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Dozen’s Dead, Numbers Expected to Rise

Some Real Shit

I could write an opus on drugs; explain how our brains are wired with neurotransmitters or discuss how different chemicals have different rates of bioavailability, half-life, and pharmacokinetics. I could explain how the therapeutic index (TI) of a drug – the prescribed dosage – is the ratio between the effective dose (ED) and the lethal dose (LD) in 50% of the population; but, it’s time, Niagara.

We need to talk some real shit.

At least three people have died following suspected opioid overdoses in the Niagara Region between Valentine’s Day and February 20th, 2018; at least one opioid death in February could have been avoided if St Catharines had a safe injection site.

According to Niagara EMS, they responded to 155 suspected drug overdoses in 2016 and 520 in 2017. Preliminary death data, released by the province, shows 40 people died from opioid overdoses in Niagara in 2016 while numbers for 2017 are expected to at least double.

For the three months available (May-July 2017), there were 7 suspected opioid deaths in each month – 16 confirmed and 5 probable opioid overdoses – for a total of 21 deaths. In 3 months. Compare that to 40 the entire year before.

If we look further, we discover Niagara emergency departments treated 43 overdoses in July 2017, 7 of whom died (6 confirmed opioid, 1 probable). While the death data is not yet available, if the death to ER visit ratio was 7:43 (1/6) in July, and data shows 62 people were treated for opioid overdoses in both August and September, statistically speaking, 10 people probably died in each month.

That would mean we surpassed the total opioid deaths in 2016 in just 5 months of 2017 (May through September); the total lives lost to opioids in 2017 is probably around 87… if not higher.

People are dying; this is no longer a problem to be swept into the darker corners of the region. Niagara needs wider-sweeping harm reduction initiatives including a supervised injection site. Mayor Sendzik, of St Catharines, has been vocal in his support, stating he’d like to see a site open in his city as quickly as possible.

“Everyone knows someone who has struggled with addiction. Just like lifting the stigma of mental health, we have to lift the stigma around addictions to tackle the opioid crisis.”
– St Catharines Mayor Walter Sendzik

The City of St Catharines, which has one of the highest overdose rates in Ontario, is currently working with the Region of Niagara Public Health and a coalition of local organizations – known as the Overdose Prevention & Education Network Niagara or OPENN – to open a temporary safe injection site in St Catharines.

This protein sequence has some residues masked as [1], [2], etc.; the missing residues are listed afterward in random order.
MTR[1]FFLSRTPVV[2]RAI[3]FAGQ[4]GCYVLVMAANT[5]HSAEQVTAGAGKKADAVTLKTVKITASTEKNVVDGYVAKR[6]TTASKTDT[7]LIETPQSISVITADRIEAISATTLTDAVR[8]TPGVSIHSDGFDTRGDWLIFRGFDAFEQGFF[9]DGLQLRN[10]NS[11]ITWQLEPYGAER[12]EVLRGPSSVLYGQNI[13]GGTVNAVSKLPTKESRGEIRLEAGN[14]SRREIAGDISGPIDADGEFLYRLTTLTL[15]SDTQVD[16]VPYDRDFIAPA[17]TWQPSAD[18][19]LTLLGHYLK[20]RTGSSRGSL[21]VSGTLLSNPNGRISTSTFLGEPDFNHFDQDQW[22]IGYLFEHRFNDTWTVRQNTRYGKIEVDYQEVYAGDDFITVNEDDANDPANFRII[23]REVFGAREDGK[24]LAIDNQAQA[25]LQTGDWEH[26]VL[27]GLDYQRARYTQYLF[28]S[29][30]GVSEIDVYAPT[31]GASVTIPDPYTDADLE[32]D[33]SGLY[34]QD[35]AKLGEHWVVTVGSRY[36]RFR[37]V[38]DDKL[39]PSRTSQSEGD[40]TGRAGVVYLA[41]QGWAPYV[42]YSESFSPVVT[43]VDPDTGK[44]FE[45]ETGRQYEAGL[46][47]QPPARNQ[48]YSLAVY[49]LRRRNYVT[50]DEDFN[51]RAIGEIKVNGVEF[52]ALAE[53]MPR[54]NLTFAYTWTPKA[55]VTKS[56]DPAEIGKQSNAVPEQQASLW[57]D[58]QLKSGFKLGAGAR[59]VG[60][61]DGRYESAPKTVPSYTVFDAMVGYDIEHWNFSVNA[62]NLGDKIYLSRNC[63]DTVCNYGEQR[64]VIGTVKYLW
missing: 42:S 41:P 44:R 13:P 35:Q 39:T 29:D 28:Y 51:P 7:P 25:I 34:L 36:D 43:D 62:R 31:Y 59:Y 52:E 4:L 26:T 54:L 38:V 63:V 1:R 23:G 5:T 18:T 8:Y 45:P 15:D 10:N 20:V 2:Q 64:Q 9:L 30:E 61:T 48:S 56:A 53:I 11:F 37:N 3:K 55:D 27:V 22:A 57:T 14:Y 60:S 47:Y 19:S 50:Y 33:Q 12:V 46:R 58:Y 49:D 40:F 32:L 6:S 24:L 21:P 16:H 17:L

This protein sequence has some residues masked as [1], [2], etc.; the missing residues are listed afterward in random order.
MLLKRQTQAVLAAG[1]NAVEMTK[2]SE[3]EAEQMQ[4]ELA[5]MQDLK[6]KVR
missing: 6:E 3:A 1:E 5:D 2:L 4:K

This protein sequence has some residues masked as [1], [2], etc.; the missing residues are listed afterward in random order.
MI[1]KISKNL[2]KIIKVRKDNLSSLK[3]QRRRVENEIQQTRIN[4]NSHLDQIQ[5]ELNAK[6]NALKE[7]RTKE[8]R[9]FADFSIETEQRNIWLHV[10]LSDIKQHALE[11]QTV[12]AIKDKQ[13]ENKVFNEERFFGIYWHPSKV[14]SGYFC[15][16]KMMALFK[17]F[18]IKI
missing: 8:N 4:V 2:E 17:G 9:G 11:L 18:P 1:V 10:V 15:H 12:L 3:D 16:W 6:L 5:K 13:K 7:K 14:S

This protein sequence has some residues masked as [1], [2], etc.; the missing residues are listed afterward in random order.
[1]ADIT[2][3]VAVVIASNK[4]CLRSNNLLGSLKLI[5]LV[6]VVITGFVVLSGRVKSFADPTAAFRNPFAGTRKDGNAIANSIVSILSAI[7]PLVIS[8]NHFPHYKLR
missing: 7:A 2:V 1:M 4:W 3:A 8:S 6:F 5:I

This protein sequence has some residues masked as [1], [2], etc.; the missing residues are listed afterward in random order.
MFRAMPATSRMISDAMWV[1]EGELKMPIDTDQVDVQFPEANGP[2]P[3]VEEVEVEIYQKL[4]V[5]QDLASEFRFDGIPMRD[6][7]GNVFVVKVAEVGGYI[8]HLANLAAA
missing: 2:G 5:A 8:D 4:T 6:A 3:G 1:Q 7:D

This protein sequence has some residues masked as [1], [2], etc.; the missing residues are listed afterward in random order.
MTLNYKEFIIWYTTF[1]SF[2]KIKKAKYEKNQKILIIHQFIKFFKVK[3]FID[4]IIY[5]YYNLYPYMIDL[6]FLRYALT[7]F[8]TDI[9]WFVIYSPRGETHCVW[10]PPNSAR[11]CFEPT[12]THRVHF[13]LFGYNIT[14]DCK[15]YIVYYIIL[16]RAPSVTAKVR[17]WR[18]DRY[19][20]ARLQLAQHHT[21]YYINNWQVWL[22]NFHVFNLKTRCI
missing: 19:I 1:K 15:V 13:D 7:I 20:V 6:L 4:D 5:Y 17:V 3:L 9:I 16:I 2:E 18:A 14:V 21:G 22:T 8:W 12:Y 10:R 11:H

Public health officials anticipated the ‘nearly complete’ application for a temporary supervised injection site, once submitted, will take approximately 10-12 weeks (although I was unable to ascertain when, exactly, submission was anticipated to occur).

What Is A Supervised (or Safe) Injection Site?

Supervised injection (SI) sites are a safe place for someone to use their IV drugs; when someone uses their pre-purchased drug in a controlled environment, it allows for the immediate detection and treatment at the onset of overdose symptoms.

Administering Naloxone (formerly Narcan®), a compound which binds at the opioid receptor sites in the brain displacing the drug molecules from those receptors, in combination with respiratory and cardiac support, at the onset of overdose symptoms, saves lives.

In fact, the data shows in 86% of opioid overdoses, Naloxone is effective, and, within 10 minutes the person is conscious.

Here’s where the supervision comes in: how do you self-administer Naloxone if you have lost consciousness? How do you self-administer chest compressions? or call for EMS?

Efforts to train and pass out Naloxone kits are having a positive impact within the community but that doesn’t save the life of the man who uses, alone, in a Tim Horton’s bathroom, does it?

Benefits to the Community At Large

Don’t supervised injection sites encourage drug use? Studies show this to be false, nobody starts shooting heroin because they can do so while supervised; to say otherwise is ridiculous and contrary to the data.

A recent study in Toronto found that 36% of people who use drugs reported injecting in public places such as washrooms and alleyways. In St Catharines, we could replace alleyways with parks.

Supervised injection sites promote safety and hygiene while discouraging inappropriate disposal of used needles. Proper disposal of paraphernalia, such as needles, reduces the risk of accidental needle sticks for first responders, and in our public spaces including parks.

With some simple changes to the way we treat addiction and narcotic abuse, we can reduce the overall costs to our healthcare system – including emergency rooms and EMS resources. We end up with a net positive for the entire community.

We are not going to solve age-old issues of narcotics use, and abuse, by providing harm reduction programs and safe environments to addicts, but we may regain some of our humanity.

Every interaction a worker has with an addict or at-risk client is another opportunity for non-judgmental conversation and education; every interaction is another chance to build trust and, when the person is ready, change.

We created the stigma, the hair shirt, addicts wear; it’s time we share the burden.

UPDATED: February 26th, St Catharines Council unanimously voted to support OPENN’s application for a temporary supervised injection site to be opened at Positive Living.

This is the first in a series on opioids; check out The Sound online for more on this topic. Up next, Social Indicators: Mental Health, Substance Abuse, and Poverty. Emily Spanton, @FEW_Niagara

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